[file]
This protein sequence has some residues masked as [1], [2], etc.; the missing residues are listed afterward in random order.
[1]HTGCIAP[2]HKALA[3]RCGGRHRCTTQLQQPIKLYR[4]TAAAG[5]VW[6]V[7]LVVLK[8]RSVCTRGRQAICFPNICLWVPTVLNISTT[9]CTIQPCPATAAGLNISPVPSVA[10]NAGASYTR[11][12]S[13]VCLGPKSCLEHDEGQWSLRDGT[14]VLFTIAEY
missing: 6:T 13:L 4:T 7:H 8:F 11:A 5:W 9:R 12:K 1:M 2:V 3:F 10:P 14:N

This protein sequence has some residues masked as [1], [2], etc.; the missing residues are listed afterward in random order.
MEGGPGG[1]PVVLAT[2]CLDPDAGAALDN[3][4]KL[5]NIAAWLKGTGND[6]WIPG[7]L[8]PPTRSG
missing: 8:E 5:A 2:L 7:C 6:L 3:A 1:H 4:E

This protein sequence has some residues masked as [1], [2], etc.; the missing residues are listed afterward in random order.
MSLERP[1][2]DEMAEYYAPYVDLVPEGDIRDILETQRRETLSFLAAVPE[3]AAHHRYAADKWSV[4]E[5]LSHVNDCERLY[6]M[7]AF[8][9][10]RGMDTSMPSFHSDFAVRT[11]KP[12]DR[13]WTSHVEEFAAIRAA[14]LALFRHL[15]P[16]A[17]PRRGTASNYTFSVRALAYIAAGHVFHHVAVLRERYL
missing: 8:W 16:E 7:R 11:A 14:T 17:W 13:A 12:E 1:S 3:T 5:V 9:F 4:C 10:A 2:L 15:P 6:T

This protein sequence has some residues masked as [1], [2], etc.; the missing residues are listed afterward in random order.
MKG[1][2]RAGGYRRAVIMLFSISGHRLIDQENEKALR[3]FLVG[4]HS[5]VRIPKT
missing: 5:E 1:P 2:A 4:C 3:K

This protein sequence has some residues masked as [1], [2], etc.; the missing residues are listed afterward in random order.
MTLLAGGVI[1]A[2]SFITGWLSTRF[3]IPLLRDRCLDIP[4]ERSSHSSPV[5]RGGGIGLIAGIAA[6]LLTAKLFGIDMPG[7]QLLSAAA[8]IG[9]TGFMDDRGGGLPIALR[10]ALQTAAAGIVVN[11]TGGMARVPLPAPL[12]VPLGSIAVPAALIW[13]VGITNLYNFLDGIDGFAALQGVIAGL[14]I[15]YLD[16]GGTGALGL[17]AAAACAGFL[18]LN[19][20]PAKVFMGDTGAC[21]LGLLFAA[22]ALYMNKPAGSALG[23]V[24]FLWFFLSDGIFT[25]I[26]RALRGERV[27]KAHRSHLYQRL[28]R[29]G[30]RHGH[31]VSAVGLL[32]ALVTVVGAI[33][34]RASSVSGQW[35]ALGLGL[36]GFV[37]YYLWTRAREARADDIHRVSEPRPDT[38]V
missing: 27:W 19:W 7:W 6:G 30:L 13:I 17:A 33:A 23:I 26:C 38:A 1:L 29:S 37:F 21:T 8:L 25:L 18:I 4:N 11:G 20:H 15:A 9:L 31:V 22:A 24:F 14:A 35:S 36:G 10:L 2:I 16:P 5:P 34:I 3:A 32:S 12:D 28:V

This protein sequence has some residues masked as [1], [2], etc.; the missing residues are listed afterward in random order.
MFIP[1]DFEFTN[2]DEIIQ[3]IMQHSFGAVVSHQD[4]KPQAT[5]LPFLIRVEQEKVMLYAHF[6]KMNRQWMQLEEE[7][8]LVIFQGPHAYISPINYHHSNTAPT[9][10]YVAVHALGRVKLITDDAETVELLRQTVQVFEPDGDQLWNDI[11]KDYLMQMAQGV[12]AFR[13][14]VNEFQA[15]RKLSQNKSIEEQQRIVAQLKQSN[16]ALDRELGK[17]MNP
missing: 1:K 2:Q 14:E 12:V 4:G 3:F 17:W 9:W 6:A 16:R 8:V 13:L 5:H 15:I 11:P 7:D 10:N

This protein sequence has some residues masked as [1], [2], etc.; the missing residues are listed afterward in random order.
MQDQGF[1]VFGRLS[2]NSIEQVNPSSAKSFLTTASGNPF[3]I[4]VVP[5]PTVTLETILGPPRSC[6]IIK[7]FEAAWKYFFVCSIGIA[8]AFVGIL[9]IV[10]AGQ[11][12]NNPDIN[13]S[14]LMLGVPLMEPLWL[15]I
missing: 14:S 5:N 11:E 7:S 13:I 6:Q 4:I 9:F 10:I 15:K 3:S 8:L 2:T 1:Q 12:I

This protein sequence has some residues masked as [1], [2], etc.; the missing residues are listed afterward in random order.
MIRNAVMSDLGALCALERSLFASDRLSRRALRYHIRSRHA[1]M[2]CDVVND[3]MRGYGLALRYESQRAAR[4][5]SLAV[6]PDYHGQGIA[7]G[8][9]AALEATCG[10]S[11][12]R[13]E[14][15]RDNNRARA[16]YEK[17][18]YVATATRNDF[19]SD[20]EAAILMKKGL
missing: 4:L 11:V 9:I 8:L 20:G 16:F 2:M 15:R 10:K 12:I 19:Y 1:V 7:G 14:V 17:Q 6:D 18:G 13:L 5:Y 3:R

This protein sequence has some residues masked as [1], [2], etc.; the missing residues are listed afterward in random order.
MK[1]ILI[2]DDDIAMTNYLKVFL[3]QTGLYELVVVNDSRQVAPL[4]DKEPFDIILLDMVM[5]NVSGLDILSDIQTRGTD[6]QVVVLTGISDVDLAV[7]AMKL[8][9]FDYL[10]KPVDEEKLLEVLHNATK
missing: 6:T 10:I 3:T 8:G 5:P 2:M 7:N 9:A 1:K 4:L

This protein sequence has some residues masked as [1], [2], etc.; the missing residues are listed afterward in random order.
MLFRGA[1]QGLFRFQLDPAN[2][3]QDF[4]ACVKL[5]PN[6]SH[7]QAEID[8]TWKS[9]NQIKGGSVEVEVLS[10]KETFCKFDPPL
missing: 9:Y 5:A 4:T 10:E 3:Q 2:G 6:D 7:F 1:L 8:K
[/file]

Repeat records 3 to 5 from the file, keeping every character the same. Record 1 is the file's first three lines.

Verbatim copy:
This protein sequence has some residues masked as [1], [2], etc.; the missing residues are listed afterward in random order.
MSLERP[1][2]DEMAEYYAPYVDLVPEGDIRDILETQRRETLSFLAAVPE[3]AAHHRYAADKWSV[4]E[5]LSHVNDCERLY[6]M[7]AF[8][9][10]RGMDTSMPSFHSDFAVRT[11]KP[12]DR[13]WTSHVEEFAAIRAA[14]LALFRHL[15]P[16]A[17]PRRGTASNYTFSVRALAYIAAGHVFHHVAVLRERYL
missing: 8:W 16:E 7:R 11:A 14:T 17:W 13:A 12:E 1:S 3:T 5:V 9:F 4:C 10:A 2:L 15:P 6:T

This protein sequence has some residues masked as [1], [2], etc.; the missing residues are listed afterward in random order.
MKG[1][2]RAGGYRRAVIMLFSISGHRLIDQENEKALR[3]FLVG[4]HS[5]VRIPKT
missing: 5:E 1:P 2:A 4:C 3:K

This protein sequence has some residues masked as [1], [2], etc.; the missing residues are listed afterward in random order.
MTLLAGGVI[1]A[2]SFITGWLSTRF[3]IPLLRDRCLDIP[4]ERSSHSSPV[5]RGGGIGLIAGIAA[6]LLTAKLFGIDMPG[7]QLLSAAA[8]IG[9]TGFMDDRGGGLPIALR[10]ALQTAAAGIVVN[11]TGGMARVPLPAPL[12]VPLGSIAVPAALIW[13]VGITNLYNFLDGIDGFAALQGVIAGL[14]I[15]YLD[16]GGTGALGL[17]AAAACAGFL[18]LN[19][20]PAKVFMGDTGAC[21]LGLLFAA[22]ALYMNKPAGSALG[23]V[24]FLWFFLSDGIFT[25]I[26]RALRGERV[27]KAHRSHLYQRL[28]R[29]G[30]RHGH[31]VSAVGLL[32]ALVTVVGAI[33][34]RASSVSGQW[35]ALGLGL[36]GFV[37]YYLWTRAREARADDIHRVSEPRPDT[38]V
missing: 27:W 19:W 7:W 6:G 30:L 13:I 17:A 33:A 23:I 26:C 38:A 1:L 29:S 37:F 21:T 8:L 25:L 18:I 4:N 11:G 20:H 15:A 9:L 31:V 22:A 24:F 14:A 35:S 36:G 10:L 2:I 16:P 5:P 34:I 3:A 32:S 12:D 28:V